Consciousness Dependence on Number of Dimensions | Pure Dhamma

# Consciousness Dependence on Number of Dimensions

For an introduction to consciousness, see, “What is Consciousness?“.

1. When we look deeply into the issue of consciousness, we come to realize the unimaginable possible varieties of life. Let us start with the issue of dimensionality. Humans live in a four dimensional world; in other words, humans are aware of four dimensions -three dimensions of space plus time.

• Even though we used to think time being different from spatial dimensions, with his Theory of General Relativity, Einstein demonstrated that space and time are interrelated. He showed that the force of gravity can be explained as perturbations in the space-time fabric due to mass.
• Can there be beings existing in higher dimensions that we are not aware of?

2. Of course, we cannot even begin to imagine more than four dimensions (or more than three spatial dimensions). However, it is easier to think of, and visualize, lower number of dimensions.

• Imagine a two-dimensional creature living on your kitchen table. An ant would be the closest real example, if we imagine that the ant cannot see above the table (a real two-dimensional creature would have only a length and width and no height). Now if we put a hand on the table, the 2D creature could see part of the projection of the hand on the table. Now if we take the hand off the table, as far as the 2D creature is concerned, the “hand” disappeared; it cannot “see” any part of the hand if it is off the table, and thus it has no “awareness” of that hand existing anywhere. It does not exist in its “2-D universe”
• For an amusing story of a 2D creature, see “Flatland: A Romance of Many Dimensions” by Edwin A. Abbott (2002). It was written in 1884 by Abbott, a mathematician.
• Here is a “fun video” from Dr Quantum which illustrates the idea:

3. Therefore, the “awareness” of the 2D creature on the kitchen table surface is limited to its 2D world. It is not aware of anything outside the surface of the table (if it is a “2D world” the surface can extend to infinity and as far as our 2D creature is concerned it would not have “an end”). Furthermore, a 1-D world embedded in that 2D world would be a line on that surface. A 1-D creature in that 1-D world will not see anything that lies outside the line. Thus, the 2-D creatures can go in out of the 1-D world by crossing that line!

• It is clear that the consciousness of a 1-D creature is very limited, not necessarily by its mental capabilities, but just by the dimensions of the “world” that it is in. A 2-D creature has an expanded consciousness compared to the 1-D creature. We in the 3-D world have even farther expanded consciousness. (It must be kept in mind that one needs to incorporate the time dimension in all the above cases where only the space dimensionality was considered).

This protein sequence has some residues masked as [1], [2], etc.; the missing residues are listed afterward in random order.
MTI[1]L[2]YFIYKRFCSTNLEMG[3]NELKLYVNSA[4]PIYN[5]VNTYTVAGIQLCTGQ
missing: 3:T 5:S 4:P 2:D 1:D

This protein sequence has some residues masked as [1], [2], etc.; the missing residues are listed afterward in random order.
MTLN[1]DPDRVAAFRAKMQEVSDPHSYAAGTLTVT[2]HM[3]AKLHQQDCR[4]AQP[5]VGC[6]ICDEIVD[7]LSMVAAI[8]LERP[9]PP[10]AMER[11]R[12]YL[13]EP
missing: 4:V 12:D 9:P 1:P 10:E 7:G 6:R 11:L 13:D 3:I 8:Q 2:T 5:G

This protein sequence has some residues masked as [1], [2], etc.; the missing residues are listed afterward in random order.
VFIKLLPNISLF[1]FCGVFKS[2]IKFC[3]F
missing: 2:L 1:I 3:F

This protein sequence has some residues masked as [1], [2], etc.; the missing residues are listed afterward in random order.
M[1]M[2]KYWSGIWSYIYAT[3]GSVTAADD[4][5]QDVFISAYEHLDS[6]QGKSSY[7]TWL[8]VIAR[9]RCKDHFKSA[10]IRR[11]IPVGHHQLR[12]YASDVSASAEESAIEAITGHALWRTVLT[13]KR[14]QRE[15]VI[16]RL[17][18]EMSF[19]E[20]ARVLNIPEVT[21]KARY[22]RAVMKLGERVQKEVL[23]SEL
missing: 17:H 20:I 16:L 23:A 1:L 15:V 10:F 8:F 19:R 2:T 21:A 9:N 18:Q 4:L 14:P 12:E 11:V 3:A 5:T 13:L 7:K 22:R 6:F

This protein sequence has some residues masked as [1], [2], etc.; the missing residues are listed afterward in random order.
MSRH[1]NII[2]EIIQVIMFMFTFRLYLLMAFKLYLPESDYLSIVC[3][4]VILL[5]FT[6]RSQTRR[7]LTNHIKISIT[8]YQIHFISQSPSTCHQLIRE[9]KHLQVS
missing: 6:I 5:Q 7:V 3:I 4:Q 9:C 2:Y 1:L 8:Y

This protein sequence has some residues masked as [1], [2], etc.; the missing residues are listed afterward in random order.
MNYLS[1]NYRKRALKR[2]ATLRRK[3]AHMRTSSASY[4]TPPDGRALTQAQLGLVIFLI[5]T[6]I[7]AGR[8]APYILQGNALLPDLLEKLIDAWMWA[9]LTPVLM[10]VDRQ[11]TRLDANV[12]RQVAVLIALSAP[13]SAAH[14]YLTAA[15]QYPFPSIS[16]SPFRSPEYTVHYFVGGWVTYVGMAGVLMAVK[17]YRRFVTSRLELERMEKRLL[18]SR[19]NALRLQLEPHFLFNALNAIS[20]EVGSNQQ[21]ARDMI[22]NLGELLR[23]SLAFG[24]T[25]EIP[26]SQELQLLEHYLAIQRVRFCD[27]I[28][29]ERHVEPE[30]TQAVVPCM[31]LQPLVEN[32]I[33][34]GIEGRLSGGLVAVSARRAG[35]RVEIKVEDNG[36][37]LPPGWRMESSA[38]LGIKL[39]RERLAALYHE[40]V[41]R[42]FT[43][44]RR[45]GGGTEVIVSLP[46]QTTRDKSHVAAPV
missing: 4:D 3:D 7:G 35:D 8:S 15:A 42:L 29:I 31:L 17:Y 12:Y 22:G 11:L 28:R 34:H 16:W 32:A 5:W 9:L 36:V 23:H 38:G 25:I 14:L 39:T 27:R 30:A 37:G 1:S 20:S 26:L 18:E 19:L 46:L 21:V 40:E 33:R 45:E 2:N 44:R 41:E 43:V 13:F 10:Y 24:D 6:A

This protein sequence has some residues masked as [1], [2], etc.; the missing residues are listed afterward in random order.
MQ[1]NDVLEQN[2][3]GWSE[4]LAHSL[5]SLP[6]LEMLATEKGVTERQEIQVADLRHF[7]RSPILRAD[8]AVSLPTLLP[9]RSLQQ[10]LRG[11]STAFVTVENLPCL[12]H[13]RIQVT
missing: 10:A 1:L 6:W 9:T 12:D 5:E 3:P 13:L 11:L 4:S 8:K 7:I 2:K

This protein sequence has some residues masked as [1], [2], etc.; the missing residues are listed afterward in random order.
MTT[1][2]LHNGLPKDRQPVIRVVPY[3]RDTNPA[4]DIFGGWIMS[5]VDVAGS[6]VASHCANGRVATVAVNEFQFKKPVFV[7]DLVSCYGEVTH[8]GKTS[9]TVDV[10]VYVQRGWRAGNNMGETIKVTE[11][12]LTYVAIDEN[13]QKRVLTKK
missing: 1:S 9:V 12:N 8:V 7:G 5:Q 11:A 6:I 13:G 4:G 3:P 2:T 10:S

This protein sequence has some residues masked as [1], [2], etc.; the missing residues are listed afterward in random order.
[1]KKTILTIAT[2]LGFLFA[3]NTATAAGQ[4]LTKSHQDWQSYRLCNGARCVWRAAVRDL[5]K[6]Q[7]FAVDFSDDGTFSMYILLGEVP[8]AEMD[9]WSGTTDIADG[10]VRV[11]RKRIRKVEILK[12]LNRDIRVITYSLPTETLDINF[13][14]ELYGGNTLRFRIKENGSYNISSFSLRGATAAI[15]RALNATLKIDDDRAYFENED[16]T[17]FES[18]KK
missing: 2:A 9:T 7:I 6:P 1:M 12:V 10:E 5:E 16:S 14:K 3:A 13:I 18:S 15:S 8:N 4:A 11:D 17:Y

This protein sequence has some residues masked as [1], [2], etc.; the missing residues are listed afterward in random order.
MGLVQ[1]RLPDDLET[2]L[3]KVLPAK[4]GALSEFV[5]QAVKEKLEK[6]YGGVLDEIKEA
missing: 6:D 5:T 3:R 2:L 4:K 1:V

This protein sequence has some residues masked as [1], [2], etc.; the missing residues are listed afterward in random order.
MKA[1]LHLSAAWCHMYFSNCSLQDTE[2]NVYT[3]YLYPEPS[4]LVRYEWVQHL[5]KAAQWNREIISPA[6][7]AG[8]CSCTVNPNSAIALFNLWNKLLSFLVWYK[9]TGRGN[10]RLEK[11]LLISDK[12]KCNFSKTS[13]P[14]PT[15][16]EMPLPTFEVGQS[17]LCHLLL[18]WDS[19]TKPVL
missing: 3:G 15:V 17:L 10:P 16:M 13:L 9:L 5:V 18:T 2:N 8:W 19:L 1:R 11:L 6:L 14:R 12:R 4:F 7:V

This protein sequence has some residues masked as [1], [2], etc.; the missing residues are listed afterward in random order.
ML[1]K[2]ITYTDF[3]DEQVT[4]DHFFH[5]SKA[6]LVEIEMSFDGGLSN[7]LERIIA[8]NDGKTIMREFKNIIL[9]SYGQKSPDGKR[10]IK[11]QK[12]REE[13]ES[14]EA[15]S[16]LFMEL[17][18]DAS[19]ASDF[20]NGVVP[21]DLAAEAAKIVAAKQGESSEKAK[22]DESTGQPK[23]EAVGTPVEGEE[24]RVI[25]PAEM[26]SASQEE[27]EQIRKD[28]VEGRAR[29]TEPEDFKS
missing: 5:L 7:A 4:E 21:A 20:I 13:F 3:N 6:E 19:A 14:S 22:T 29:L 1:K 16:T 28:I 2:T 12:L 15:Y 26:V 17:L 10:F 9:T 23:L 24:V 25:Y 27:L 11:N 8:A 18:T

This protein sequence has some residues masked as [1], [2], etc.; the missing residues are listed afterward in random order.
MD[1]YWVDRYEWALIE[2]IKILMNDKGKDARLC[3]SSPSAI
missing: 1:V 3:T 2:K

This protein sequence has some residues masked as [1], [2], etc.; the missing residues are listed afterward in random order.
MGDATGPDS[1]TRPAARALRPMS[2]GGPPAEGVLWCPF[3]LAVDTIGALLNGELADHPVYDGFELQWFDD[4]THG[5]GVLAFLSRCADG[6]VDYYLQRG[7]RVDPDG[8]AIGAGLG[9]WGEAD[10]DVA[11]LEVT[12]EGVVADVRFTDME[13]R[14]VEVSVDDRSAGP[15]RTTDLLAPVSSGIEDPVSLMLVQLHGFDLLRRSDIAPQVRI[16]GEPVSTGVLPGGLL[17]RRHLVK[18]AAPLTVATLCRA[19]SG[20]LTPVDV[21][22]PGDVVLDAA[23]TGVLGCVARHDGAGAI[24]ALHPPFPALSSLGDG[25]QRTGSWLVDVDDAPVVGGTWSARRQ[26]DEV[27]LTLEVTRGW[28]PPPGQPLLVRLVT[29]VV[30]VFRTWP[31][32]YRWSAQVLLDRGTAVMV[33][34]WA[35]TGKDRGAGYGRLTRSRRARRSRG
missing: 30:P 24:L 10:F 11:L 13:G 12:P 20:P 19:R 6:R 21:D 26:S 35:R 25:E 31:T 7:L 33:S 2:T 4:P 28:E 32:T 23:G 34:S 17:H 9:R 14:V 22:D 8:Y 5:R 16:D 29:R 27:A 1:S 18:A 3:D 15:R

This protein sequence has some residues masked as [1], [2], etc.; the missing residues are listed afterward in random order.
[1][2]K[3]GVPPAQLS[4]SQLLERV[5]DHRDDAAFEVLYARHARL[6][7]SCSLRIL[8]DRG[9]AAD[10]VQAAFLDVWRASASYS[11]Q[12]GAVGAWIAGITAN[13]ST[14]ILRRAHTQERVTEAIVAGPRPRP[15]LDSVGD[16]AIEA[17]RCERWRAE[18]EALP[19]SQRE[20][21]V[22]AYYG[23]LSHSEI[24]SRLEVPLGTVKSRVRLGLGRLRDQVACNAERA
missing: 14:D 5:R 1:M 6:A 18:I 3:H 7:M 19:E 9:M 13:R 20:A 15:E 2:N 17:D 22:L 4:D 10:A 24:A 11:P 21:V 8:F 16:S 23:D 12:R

4. Therefore, if our world has more than three spatial dimensions, there may be other worlds that we are not aware of, since our consciousness is limited to the three spatial dimensions.

• Thus, there may be beings in different dimensions that we are not aware of. We may be able to see “projections” of them if there is some overlap in 1, 2, or 3 dimensions. If there is no overlap at all, then we will not be able to see them at all, i.e., we will not be “conscious” of the presence of them.
• For example, in the low dimensionality case we considered above, if a 2-D creature crosses over the “1-D line world”, the 1-D creature will see a “dot” during the time when there is an overlap of the 2-D creature with the line. Yet, if the “1D world” lies above the table top, there is no overlap and the both creatures will not be conscious of the presence of each other’s worlds.

5. It is possible the “see” beings other than humans and animals by developing certain jhānic (abhiññā) powers. There were many yogis even before the Buddha who could access and interact with such beings. One does not have to attain Nibbāna to do that, and there are Arahants who have not developed such powers. In fact, the Buddha discouraged people from interacting with such beings, particularly with those in the lower realms.

• “Our world” is much more complex than what is grasped by our senses, even though technology has enabled us to expand our consciousness; see, “Expanding Consciousness using Technology“. Yet, we can expand consciousness even more by purifying our minds; see, “Expanding Consciousness by Purifying the Mind“. A purified mind can see the truth in the Buddha’s wider world; see, “The Grand Unified Theory of Dhamma“.
• And our lives do not end with this one; see, “Evidence for Rebirth“.
• Those two facts constitute the basis of the true nature of existence, and need to be thought about critically; one cannot comprehend the message of the Buddha until one at least has some idea about this “big picture”.

Next, “Six Kinds of Consciousness in our 3-D World“, ………..